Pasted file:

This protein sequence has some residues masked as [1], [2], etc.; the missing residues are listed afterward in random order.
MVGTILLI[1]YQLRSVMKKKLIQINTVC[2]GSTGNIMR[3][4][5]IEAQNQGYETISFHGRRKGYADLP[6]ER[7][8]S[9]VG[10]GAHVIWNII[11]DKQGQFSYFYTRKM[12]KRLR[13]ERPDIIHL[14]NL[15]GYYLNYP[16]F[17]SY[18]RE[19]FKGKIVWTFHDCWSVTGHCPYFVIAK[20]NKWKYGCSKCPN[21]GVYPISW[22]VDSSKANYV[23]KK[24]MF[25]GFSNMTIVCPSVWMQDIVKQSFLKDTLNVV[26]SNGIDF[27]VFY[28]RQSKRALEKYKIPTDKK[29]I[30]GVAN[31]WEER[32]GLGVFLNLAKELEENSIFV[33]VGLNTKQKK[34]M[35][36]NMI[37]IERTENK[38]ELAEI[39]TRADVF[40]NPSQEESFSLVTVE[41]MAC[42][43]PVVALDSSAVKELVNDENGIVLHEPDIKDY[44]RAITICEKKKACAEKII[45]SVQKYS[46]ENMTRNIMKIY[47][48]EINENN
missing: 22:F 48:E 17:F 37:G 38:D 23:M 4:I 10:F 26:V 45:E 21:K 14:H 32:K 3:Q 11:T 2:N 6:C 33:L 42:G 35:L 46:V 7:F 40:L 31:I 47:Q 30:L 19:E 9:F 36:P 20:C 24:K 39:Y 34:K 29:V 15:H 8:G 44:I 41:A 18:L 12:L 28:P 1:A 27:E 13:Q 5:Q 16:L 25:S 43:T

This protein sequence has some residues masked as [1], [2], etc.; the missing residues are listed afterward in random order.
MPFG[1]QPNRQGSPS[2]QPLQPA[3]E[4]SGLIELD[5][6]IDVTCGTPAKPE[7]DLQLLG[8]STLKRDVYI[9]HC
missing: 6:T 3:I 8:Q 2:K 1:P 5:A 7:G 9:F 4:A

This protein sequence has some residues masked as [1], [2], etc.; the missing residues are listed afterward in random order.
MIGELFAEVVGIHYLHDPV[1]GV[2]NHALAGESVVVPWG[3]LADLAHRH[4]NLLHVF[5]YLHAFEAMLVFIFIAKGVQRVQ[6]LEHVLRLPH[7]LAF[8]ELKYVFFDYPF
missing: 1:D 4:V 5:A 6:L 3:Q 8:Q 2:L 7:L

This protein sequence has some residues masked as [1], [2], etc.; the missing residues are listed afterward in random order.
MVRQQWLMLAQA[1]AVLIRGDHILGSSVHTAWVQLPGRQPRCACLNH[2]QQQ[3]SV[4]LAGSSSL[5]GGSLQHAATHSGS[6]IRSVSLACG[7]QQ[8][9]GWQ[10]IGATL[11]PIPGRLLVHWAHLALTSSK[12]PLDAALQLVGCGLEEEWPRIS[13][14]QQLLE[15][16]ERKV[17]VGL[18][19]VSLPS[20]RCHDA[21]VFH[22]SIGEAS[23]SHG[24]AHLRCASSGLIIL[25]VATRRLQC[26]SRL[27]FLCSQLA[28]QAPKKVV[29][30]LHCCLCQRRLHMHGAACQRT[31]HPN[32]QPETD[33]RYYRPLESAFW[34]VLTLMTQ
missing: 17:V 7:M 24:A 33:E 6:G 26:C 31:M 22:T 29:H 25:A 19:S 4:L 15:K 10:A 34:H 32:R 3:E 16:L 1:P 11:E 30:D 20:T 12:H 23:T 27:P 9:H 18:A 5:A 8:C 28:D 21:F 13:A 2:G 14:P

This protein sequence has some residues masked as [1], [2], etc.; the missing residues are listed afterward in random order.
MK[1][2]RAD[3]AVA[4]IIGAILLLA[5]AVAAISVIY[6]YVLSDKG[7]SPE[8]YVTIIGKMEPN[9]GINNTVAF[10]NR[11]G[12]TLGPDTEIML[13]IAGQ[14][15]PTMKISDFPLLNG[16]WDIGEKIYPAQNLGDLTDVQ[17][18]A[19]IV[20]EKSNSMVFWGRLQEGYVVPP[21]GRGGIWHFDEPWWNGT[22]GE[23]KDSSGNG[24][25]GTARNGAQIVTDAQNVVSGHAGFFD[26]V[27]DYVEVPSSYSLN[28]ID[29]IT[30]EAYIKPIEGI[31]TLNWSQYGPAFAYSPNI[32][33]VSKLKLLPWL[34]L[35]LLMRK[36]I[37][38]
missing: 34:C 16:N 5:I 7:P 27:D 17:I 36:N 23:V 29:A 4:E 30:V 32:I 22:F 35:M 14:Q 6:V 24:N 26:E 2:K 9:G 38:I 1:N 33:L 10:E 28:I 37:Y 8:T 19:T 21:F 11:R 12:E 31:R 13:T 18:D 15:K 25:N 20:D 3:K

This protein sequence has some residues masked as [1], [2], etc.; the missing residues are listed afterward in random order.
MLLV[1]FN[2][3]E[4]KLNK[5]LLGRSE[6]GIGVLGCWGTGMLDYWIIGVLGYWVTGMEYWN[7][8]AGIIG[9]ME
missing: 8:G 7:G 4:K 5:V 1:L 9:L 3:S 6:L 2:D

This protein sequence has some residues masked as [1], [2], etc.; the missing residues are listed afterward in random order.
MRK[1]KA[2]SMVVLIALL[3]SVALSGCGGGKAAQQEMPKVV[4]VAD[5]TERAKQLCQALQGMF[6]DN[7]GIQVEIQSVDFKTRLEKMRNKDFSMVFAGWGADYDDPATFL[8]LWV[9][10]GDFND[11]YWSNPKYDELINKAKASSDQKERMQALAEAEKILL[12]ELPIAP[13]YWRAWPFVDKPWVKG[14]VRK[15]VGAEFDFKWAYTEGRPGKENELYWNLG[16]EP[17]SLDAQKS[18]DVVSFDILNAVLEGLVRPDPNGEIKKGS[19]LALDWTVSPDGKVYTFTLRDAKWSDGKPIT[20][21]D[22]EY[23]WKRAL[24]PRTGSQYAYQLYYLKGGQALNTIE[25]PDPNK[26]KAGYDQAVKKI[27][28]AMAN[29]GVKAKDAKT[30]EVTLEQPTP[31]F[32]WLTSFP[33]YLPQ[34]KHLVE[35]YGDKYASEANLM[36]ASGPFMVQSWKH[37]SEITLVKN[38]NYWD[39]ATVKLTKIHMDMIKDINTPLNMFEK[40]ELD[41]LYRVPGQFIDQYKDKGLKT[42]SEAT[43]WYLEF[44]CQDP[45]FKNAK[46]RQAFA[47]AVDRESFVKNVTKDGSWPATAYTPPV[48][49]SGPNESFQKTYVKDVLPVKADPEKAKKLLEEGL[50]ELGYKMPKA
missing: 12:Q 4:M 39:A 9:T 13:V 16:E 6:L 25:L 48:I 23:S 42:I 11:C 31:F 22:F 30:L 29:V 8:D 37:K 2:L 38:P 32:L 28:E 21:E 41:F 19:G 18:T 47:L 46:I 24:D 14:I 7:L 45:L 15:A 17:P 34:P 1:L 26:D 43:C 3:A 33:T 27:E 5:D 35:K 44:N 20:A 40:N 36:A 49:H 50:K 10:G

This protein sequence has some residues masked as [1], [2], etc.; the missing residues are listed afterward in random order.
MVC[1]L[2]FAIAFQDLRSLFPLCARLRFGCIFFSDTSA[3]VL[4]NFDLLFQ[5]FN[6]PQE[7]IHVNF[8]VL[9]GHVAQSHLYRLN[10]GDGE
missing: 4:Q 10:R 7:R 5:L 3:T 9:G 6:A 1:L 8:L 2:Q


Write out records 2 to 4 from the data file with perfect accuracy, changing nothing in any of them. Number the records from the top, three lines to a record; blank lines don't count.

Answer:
This protein sequence has some residues masked as [1], [2], etc.; the missing residues are listed afterward in random order.
MPFG[1]QPNRQGSPS[2]QPLQPA[3]E[4]SGLIELD[5][6]IDVTCGTPAKPE[7]DLQLLG[8]STLKRDVYI[9]HC
missing: 6:T 3:I 8:Q 2:K 1:P 5:A 7:G 9:F 4:A

This protein sequence has some residues masked as [1], [2], etc.; the missing residues are listed afterward in random order.
MIGELFAEVVGIHYLHDPV[1]GV[2]NHALAGESVVVPWG[3]LADLAHRH[4]NLLHVF[5]YLHAFEAMLVFIFIAKGVQRVQ[6]LEHVLRLPH[7]LAF[8]ELKYVFFDYPF
missing: 1:D 4:V 5:A 6:L 3:Q 8:Q 2:L 7:L

This protein sequence has some residues masked as [1], [2], etc.; the missing residues are listed afterward in random order.
MVRQQWLMLAQA[1]AVLIRGDHILGSSVHTAWVQLPGRQPRCACLNH[2]QQQ[3]SV[4]LAGSSSL[5]GGSLQHAATHSGS[6]IRSVSLACG[7]QQ[8][9]GWQ[10]IGATL[11]PIPGRLLVHWAHLALTSSK[12]PLDAALQLVGCGLEEEWPRIS[13][14]QQLLE[15][16]ERKV[17]VGL[18][19]VSLPS[20]RCHDA[21]VFH[22]SIGEAS[23]SHG[24]AHLRCASSGLIIL[25]VATRRLQC[26]SRL[27]FLCSQLA[28]QAPKKVV[29][30]LHCCLCQRRLHMHGAACQRT[31]HPN[32]QPETD[33]RYYRPLESAFW[34]VLTLMTQ
missing: 17:V 7:M 24:A 33:E 6:G 26:C 31:M 22:T 29:H 25:A 19:S 4:L 15:K 10:A 34:H 32:R 3:E 16:L 1:P 11:E 30:D 20:T 12:H 23:T 27:P 9:H 18:A 5:A 8:C 28:D 21:F 13:A 2:G 14:P